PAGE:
There can be no doubt but that this lawyer's question was not with a view to learn from Christ, but to confound Christ; for it is said that he tempted him. And what a body of such critics have the servants of Jesus been tempted with ever since! How admirably our Lord sends the man to the law for conviction! When the law is used as Christ here useth it, the Holy Ghost makes it a school-master to Christ. By the law is the knowledge of sin, Romans 3:20; so that Jesus sent this lawyer to the law for self-condemnation. But how the man aimed to evade the force of it! He saith nothing about the love of God, but questions about his neighbour. The method the Lord took with this lawyer is both beautiful and striking: and though we have no authority to conclude the discourse ended in any saving work upon his heart, yet it could not but silence him with confusion. But, leaving the lawyer, it will be more for our purpose to observe some of the many precious things contained in this most interesting account of the wounded traveller and the kind Samaritan. Reader! we shall do no violence to the subject before us, if we behold, in this certain man going down from Jerusalem to Jericho, our own nature in every individual instance of it, leaving the holy city, which Jerusalem represents, and going down to the cursed city, Jericho, so declared in the Scriptures of God, Nehemiah 11:1; Joshua 6:26; 1 Kings 16:34. As then this man, leaving the holy city, fell among thieves, which stripped him, wounded him, and left him half dead, so our nature, by the fall, is robbed by Satan, stripped of original righteousness, is made a whole mass of disease with the wounds of sin, and left more than half dead by the great enemy of souls. In soul - that is, spiritual death, truly dead in trespasses and sins. Ephesians 2:1. And in body, exposed to natural death, certain and sure: and unless relieved, as this poor man was, during the present life, as certain of eternal death, both of body and soul forever. Such is the awful state of every man by nature.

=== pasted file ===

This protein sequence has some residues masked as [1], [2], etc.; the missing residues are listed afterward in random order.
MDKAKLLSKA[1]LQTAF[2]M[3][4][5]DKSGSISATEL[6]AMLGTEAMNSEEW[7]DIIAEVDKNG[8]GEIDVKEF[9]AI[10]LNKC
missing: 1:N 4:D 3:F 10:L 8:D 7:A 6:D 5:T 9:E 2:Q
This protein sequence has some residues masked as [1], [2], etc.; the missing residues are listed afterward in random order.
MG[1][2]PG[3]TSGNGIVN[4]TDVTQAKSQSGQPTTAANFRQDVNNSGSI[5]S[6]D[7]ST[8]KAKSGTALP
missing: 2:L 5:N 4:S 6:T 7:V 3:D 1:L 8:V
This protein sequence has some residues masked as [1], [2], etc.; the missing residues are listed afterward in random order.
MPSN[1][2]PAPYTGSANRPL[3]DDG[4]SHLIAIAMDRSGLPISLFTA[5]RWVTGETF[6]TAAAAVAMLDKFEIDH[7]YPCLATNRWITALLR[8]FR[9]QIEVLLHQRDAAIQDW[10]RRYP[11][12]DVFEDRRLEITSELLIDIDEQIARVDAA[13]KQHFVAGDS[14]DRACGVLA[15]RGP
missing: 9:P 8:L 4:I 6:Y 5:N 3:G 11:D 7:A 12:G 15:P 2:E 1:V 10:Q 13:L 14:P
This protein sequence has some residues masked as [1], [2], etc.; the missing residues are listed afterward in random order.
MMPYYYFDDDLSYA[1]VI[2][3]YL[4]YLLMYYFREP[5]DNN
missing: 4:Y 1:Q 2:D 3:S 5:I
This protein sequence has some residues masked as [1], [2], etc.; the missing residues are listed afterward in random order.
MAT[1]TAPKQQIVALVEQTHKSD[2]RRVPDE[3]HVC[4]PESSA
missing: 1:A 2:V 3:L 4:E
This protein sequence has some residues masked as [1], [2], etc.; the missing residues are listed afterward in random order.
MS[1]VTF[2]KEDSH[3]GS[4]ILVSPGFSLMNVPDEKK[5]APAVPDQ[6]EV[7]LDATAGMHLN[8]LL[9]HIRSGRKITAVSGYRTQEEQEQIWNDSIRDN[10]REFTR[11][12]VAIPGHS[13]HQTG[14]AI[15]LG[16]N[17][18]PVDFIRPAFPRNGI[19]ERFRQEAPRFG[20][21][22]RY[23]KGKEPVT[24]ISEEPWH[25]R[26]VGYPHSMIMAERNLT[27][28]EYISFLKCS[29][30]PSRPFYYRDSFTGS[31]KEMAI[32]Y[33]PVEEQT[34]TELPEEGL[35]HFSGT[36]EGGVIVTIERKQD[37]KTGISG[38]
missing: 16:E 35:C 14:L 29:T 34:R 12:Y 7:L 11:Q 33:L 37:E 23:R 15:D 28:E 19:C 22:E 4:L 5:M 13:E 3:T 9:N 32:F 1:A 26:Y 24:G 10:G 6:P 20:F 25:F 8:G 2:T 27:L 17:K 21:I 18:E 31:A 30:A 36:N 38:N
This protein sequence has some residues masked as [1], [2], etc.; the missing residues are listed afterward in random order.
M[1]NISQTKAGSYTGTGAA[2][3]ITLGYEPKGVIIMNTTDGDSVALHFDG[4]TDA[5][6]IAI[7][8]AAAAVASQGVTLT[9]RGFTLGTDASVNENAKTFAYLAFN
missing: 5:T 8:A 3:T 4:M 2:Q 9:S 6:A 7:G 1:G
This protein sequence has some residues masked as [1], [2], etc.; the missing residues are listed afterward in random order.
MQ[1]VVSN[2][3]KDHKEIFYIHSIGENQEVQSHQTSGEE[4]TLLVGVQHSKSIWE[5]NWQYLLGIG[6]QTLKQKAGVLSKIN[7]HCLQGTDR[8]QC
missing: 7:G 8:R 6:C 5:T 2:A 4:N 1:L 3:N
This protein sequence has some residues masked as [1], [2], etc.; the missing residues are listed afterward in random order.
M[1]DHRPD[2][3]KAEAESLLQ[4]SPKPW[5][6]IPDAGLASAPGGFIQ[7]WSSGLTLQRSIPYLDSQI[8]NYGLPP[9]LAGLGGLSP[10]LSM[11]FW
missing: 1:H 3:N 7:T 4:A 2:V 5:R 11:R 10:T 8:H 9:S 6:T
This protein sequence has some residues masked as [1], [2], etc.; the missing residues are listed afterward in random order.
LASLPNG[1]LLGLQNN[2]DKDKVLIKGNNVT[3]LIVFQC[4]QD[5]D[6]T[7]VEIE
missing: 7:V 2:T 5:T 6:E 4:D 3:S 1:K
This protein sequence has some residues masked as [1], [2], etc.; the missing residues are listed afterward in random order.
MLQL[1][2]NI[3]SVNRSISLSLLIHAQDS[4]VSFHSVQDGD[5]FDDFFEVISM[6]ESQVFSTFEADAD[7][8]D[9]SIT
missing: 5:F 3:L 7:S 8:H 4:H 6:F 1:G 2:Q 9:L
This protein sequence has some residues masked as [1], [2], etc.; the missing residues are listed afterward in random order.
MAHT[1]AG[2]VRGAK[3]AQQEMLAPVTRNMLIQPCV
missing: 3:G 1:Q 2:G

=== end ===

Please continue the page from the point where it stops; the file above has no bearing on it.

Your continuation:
Our Lord describes the passing, by of a Priest and a Levite, beholding the wounded traveller. The former immediately went on, seemingly regardless of his misery. The latter went and looked on him, but passed by on the other side. Probably, by these different characters, both equally unfriendly, might be meant, in allusion to our fallen helpless nature, the inability of either law or sacrifices, under the law, to heal the wounds of sin. But a certain Samaritan, Jesus describes as doing all the needful offices, nor departing from the wretched creature until he had brought him to an inn of safety. All commentaries, without hesitation, have considered this Samaritan as representing the Lord Jesus Christ. And there can be no doubt but that he, and he only, proved the divine Samaritan to our ruined nature. Yet, in the first view of the subject, Christ, in his human nature, was not a Samaritan, but a Jew. And moreover, if we trace the subject higher, and look at the Son of God, when first assuming our nature, he was indeed no Samaritan, that is, not a stranger, but from being the head, and husband of his Church, when he stood up as such, at the call of God, before all worlds, he, and he alone, was the nearest of all relations from all eternity. And his journeying, as is here represented, might be supposed to mean his coming down from the Jerusalem above, which is the mother of us all, to the Jericho of this world, brought under the curse by reason of the fall. But be this as it may, he proved the Samaritan to our nature. It is said that he saw him. Yes! Jesus beheld his Church from all eternity. Christ saw the Church when presented to him by his Father, before all worlds, in her native glory, in excellency in him. She was, from all eternity, a king's daughter, all glorious within, being God the Father's gift to his dear Son. Jesus saw her, loved her, delighted in her, for so the Scriptures speak: see Psalms 45:13-14; Psa_21:1-2; Proverbs 8:22; Pro_8:30-31. But the seeing our nature in the deplorable state of a robbed and wounded man here described, is in allusion to our Adam-nature , and time-state of sin and ruin, into which, by Satan, we are involved. And here comes in all those precious blessed offices the history represents, which so exactly corresponds to the mercies of Christ. If the Samaritan went to the wounded man, and poured in oil and wine, and bound up his mangled body, set him on his own beast, and brought him to an inn, and took care of him, Jesus still more. The Son of God, in our nature, hath remembered us in our lowest estate, for his mercy endureth forever. He hath indeed not barely poured in the oil and wine, to heal the wounds of sin, but the precious balsam of his own blood. He hath set us not on his own beast, but borne us in his arms, and carried us in his bosom. He hath brought us to his Church, to the richest inn of plentiful provisions, in means of free and sovereign grace and ordinances of gospel worship; and having washed our wounds in the fountain he hath opened for sin and for uncleanness, he hath took care of us with all this care. And now, though as on the morrow of departure he is returned to glory, he hath commanded all his servants, who minister in his name, to be attentive to our wants, assuring them and us, that at his return, which he will assuredly make good his promise in coming, he will make ample amends to recompence all done for us during his stay. The two-pence spoken of , is in allusion to a Roman coin, about fifteen-pence in value, to our English money. Some have considered this two-pence as in allusion to the two Testaments; and some to the two ordinances of Baptism and the Lord's Supper. But perhaps this may be fanciful. Yet though it were not necessary, nor perhaps proper, to strain the history to every minute, point, it may be well to gather from the whole, under divine teaching, what the Lord Jesus evidently intended from such a striking illustration of our ruin, and his mercy over us; so that every poor sinner, made sensible by grace of his lost estate by nature, and his wounded, ruined condition by Satan, may cry out, when contemplating Christ in the display of such mercy as is here set forth, and say, Lord Jesus! thou divine Samaritan, pass by and behold me, in my desperate circumstances, like this poor traveller. Pour in the precious balsam of thy blood, take me to thy Church, and heal me! The confession of the lawyer could be no other than what the Lord extorted from him. But it is not said that any other effect was wrought by it upon his mind.